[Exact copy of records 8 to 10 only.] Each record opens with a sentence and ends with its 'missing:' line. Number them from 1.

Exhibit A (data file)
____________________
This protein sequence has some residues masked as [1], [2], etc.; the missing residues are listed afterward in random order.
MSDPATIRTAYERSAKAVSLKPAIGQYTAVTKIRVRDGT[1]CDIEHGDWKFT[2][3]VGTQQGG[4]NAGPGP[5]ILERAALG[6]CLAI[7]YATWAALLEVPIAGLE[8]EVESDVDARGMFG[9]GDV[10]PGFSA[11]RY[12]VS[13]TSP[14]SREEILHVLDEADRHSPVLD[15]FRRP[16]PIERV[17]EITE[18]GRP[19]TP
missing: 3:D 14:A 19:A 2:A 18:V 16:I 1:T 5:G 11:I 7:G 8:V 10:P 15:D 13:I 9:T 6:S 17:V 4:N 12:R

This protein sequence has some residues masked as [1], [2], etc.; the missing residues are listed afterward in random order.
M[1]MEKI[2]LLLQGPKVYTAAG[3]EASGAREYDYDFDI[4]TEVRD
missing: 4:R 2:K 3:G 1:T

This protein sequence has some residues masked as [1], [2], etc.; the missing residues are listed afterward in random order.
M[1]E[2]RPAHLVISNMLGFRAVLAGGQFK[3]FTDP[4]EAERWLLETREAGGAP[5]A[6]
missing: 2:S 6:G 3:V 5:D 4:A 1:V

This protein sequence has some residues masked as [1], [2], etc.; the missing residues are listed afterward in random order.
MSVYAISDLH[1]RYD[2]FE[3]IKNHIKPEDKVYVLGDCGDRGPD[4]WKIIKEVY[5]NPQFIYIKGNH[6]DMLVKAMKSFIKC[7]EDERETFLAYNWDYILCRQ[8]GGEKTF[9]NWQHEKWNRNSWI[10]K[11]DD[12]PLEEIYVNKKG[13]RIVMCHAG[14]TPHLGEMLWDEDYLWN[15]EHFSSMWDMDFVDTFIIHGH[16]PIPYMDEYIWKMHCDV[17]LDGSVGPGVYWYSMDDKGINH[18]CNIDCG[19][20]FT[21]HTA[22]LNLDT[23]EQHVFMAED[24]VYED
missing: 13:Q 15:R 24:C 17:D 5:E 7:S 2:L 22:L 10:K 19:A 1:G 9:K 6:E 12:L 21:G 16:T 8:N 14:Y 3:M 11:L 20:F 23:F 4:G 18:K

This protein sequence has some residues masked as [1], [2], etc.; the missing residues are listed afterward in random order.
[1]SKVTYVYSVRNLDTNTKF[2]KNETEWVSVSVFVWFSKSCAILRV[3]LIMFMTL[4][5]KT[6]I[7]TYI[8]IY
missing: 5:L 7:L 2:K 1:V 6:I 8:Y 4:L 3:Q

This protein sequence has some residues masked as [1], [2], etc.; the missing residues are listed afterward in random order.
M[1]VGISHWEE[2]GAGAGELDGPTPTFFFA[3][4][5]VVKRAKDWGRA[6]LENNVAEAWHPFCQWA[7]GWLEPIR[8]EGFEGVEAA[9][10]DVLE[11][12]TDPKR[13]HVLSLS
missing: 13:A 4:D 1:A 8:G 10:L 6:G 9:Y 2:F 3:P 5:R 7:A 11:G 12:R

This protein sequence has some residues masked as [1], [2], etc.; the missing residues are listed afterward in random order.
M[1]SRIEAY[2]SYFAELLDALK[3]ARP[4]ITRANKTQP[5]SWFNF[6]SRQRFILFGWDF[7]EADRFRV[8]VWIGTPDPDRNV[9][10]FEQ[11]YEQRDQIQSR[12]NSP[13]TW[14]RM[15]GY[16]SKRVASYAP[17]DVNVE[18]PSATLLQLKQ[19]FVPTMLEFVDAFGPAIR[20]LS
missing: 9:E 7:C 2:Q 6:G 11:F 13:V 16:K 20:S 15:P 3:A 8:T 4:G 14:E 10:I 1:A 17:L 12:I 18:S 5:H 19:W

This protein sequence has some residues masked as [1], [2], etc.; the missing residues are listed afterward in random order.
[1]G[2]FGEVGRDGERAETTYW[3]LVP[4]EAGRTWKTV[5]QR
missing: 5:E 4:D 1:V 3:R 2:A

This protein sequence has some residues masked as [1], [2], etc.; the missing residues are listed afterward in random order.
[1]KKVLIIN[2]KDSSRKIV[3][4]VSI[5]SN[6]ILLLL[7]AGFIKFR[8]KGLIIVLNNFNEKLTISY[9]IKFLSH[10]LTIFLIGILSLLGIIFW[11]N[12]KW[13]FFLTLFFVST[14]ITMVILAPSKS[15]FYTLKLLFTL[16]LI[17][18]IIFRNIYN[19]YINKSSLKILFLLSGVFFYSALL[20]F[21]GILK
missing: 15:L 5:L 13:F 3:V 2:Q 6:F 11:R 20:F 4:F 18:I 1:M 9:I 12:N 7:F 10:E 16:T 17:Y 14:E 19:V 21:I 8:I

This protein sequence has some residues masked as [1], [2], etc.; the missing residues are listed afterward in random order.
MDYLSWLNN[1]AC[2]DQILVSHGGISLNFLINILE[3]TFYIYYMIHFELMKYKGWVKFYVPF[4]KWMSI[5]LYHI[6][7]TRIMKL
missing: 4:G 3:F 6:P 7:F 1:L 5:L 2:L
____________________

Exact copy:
This protein sequence has some residues masked as [1], [2], etc.; the missing residues are listed afterward in random order.
[1]G[2]FGEVGRDGERAETTYW[3]LVP[4]EAGRTWKTV[5]QR
missing: 5:E 4:D 1:V 3:R 2:A

This protein sequence has some residues masked as [1], [2], etc.; the missing residues are listed afterward in random order.
[1]KKVLIIN[2]KDSSRKIV[3][4]VSI[5]SN[6]ILLLL[7]AGFIKFR[8]KGLIIVLNNFNEKLTISY[9]IKFLSH[10]LTIFLIGILSLLGIIFW[11]N[12]KW[13]FFLTLFFVST[14]ITMVILAPSKS[15]FYTLKLLFTL[16]LI[17][18]IIFRNIYN[19]YINKSSLKILFLLSGVFFYSALL[20]F[21]GILK
missing: 15:L 5:L 13:F 3:V 2:Q 6:F 11:R 20:F 4:F 18:I 1:M 9:I 12:N 7:F 10:E 16:T 17:Y 14:E 19:V 21:I 8:I

This protein sequence has some residues masked as [1], [2], etc.; the missing residues are listed afterward in random order.
MDYLSWLNN[1]AC[2]DQILVSHGGISLNFLINILE[3]TFYIYYMIHFELMKYKGWVKFYVPF[4]KWMSI[5]LYHI[6][7]TRIMKL
missing: 4:G 3:F 6:P 7:F 1:L 5:L 2:L